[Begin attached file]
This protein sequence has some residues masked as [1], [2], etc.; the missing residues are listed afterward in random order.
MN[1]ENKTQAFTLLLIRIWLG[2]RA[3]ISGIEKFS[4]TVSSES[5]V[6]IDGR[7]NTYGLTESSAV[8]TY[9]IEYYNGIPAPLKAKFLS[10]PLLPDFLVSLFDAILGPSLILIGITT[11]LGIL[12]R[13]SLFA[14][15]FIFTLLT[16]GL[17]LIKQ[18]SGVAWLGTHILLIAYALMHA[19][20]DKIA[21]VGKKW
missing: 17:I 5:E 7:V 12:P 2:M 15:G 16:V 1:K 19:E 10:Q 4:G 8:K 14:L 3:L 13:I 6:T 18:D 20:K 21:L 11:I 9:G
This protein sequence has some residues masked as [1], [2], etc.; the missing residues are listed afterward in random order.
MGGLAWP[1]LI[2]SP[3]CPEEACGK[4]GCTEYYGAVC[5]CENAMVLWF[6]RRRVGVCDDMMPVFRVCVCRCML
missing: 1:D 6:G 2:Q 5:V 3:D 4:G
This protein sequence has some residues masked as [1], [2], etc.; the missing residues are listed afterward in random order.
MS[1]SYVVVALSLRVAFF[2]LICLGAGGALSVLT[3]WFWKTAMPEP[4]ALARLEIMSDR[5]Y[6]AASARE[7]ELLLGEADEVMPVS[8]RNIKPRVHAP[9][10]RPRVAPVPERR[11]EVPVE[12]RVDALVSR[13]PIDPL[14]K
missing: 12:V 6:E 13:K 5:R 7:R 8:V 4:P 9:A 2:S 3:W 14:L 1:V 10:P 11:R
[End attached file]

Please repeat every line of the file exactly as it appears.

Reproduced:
This protein sequence has some residues masked as [1], [2], etc.; the missing residues are listed afterward in random order.
MN[1]ENKTQAFTLLLIRIWLG[2]RA[3]ISGIEKFS[4]TVSSES[5]V[6]IDGR[7]NTYGLTESSAV[8]TY[9]IEYYNGIPAPLKAKFLS[10]PLLPDFLVSLFDAILGPSLILIGITT[11]LGIL[12]R[13]SLFA[14][15]FIFTLLT[16]GL[17]LIKQ[18]SGVAWLGTHILLIAYALMHA[19][20]DKIA[21]VGKKW
missing: 17:I 5:E 7:V 12:P 2:M 15:G 16:V 1:K 19:E 10:Q 4:G 8:K 14:L 3:L 13:I 6:T 18:D 20:K 21:L 11:I 9:G
This protein sequence has some residues masked as [1], [2], etc.; the missing residues are listed afterward in random order.
MGGLAWP[1]LI[2]SP[3]CPEEACGK[4]GCTEYYGAVC[5]CENAMVLWF[6]RRRVGVCDDMMPVFRVCVCRCML
missing: 1:D 6:G 2:Q 5:V 3:D 4:G
This protein sequence has some residues masked as [1], [2], etc.; the missing residues are listed afterward in random order.
MS[1]SYVVVALSLRVAFF[2]LICLGAGGALSVLT[3]WFWKTAMPEP[4]ALARLEIMSDR[5]Y[6]AASARE[7]ELLLGEADEVMPVS[8]RNIKPRVHAP[9][10]RPRVAPVPERR[11]EVPVE[12]RVDALVSR[13]PIDPL[14]K
missing: 12:V 6:E 13:K 5:R 7:R 8:V 4:P 9:A 2:S 3:W 14:L 1:V 10:P 11:R